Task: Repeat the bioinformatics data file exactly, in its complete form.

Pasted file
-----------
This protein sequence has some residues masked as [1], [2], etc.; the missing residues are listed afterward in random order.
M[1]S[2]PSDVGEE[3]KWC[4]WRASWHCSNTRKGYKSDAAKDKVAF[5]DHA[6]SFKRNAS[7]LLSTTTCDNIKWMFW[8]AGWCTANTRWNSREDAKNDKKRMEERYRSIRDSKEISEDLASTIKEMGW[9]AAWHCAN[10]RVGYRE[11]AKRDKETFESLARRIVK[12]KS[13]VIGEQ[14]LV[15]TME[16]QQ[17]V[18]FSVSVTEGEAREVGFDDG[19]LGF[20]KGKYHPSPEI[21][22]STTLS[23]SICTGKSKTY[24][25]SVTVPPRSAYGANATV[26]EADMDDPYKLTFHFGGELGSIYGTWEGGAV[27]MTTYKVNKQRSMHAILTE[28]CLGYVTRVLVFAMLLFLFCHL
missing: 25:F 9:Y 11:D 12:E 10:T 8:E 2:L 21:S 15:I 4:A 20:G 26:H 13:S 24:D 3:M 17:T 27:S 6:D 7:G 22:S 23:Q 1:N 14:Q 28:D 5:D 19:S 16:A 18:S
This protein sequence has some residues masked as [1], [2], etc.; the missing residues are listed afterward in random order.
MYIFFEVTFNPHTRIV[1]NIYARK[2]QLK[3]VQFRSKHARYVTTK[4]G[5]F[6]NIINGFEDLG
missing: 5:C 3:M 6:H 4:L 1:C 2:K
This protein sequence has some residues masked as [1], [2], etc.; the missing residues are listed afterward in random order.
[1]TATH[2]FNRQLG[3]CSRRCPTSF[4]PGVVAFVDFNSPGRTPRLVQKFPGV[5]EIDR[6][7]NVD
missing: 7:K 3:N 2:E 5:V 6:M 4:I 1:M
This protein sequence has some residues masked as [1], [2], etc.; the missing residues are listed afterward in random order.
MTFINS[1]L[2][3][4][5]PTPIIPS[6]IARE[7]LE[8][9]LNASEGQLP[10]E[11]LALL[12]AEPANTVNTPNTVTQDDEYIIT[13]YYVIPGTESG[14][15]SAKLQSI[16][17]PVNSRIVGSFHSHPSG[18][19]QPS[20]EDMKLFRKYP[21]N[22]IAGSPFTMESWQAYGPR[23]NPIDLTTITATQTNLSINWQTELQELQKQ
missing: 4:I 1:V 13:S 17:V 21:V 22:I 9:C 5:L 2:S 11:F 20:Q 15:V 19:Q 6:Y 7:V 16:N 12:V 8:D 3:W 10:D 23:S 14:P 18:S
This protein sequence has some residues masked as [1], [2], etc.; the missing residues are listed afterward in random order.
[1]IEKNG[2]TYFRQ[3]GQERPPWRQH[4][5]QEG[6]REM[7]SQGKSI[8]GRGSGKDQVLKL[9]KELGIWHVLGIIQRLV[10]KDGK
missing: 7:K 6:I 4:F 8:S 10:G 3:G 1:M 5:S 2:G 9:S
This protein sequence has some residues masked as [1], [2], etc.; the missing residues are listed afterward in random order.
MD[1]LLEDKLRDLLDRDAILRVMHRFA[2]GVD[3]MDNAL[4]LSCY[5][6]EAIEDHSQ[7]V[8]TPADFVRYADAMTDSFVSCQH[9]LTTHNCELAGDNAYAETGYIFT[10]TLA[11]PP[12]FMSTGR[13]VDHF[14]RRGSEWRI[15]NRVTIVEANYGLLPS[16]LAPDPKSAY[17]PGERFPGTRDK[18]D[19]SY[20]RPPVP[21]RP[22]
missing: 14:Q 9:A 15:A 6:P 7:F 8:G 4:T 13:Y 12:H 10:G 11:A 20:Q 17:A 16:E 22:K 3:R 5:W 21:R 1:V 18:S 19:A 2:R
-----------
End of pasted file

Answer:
This protein sequence has some residues masked as [1], [2], etc.; the missing residues are listed afterward in random order.
M[1]S[2]PSDVGEE[3]KWC[4]WRASWHCSNTRKGYKSDAAKDKVAF[5]DHA[6]SFKRNAS[7]LLSTTTCDNIKWMFW[8]AGWCTANTRWNSREDAKNDKKRMEERYRSIRDSKEISEDLASTIKEMGW[9]AAWHCAN[10]RVGYRE[11]AKRDKETFESLARRIVK[12]KS[13]VIGEQ[14]LV[15]TME[16]QQ[17]V[18]FSVSVTEGEAREVGFDDG[19]LGF[20]KGKYHPSPEI[21][22]STTLS[23]SICTGKSKTY[24][25]SVTVPPRSAYGANATV[26]EADMDDPYKLTFHFGGELGSIYGTWEGGAV[27]MTTYKVNKQRSMHAILTE[28]CLGYVTRVLVFAMLLFLFCHL
missing: 25:F 9:Y 11:D 12:E 10:T 8:E 2:L 21:S 15:I 4:A 20:G 26:H 13:S 24:D 3:M 17:T 27:S 6:D 7:G 22:S 23:Q 1:N 14:Q 28:D 5:D 19:S 16:A 18:S
This protein sequence has some residues masked as [1], [2], etc.; the missing residues are listed afterward in random order.
MYIFFEVTFNPHTRIV[1]NIYARK[2]QLK[3]VQFRSKHARYVTTK[4]G[5]F[6]NIINGFEDLG
missing: 5:C 3:M 6:H 4:L 1:C 2:K
This protein sequence has some residues masked as [1], [2], etc.; the missing residues are listed afterward in random order.
[1]TATH[2]FNRQLG[3]CSRRCPTSF[4]PGVVAFVDFNSPGRTPRLVQKFPGV[5]EIDR[6][7]NVD
missing: 7:K 3:N 2:E 5:V 6:M 4:I 1:M
This protein sequence has some residues masked as [1], [2], etc.; the missing residues are listed afterward in random order.
MTFINS[1]L[2][3][4][5]PTPIIPS[6]IARE[7]LE[8][9]LNASEGQLP[10]E[11]LALL[12]AEPANTVNTPNTVTQDDEYIIT[13]YYVIPGTESG[14][15]SAKLQSI[16][17]PVNSRIVGSFHSHPSG[18][19]QPS[20]EDMKLFRKYP[21]N[22]IAGSPFTMESWQAYGPR[23]NPIDLTTITATQTNLSINWQTELQELQKQ
missing: 4:I 1:V 13:S 17:V 21:V 22:I 9:C 5:L 2:S 11:F 20:Q 15:V 19:Q 6:Y 7:V 16:N 12:V 8:D 3:W 10:D 23:S 14:P 18:S
This protein sequence has some residues masked as [1], [2], etc.; the missing residues are listed afterward in random order.
[1]IEKNG[2]TYFRQ[3]GQERPPWRQH[4][5]QEG[6]REM[7]SQGKSI[8]GRGSGKDQVLKL[9]KELGIWHVLGIIQRLV[10]KDGK
missing: 7:K 6:I 4:F 8:S 10:G 3:G 1:M 5:S 2:G 9:S
This protein sequence has some residues masked as [1], [2], etc.; the missing residues are listed afterward in random order.
MD[1]LLEDKLRDLLDRDAILRVMHRFA[2]GVD[3]MDNAL[4]LSCY[5][6]EAIEDHSQ[7]V[8]TPADFVRYADAMTDSFVSCQH[9]LTTHNCELAGDNAYAETGYIFT[10]TLA[11]PP[12]FMSTGR[13]VDHF[14]RRGSEWRI[15]NRVTIVEANYGLLPS[16]LAPDPKSAY[17]PGERFPGTRDK[18]D[19]SY[20]RPPVP[21]RP[22]
missing: 14:Q 9:A 15:A 6:P 7:F 8:G 4:T 13:Y 12:H 10:G 11:A 20:Q 17:A 16:E 22:K 3:R 5:W 21:R 1:V 18:S 19:A 2:R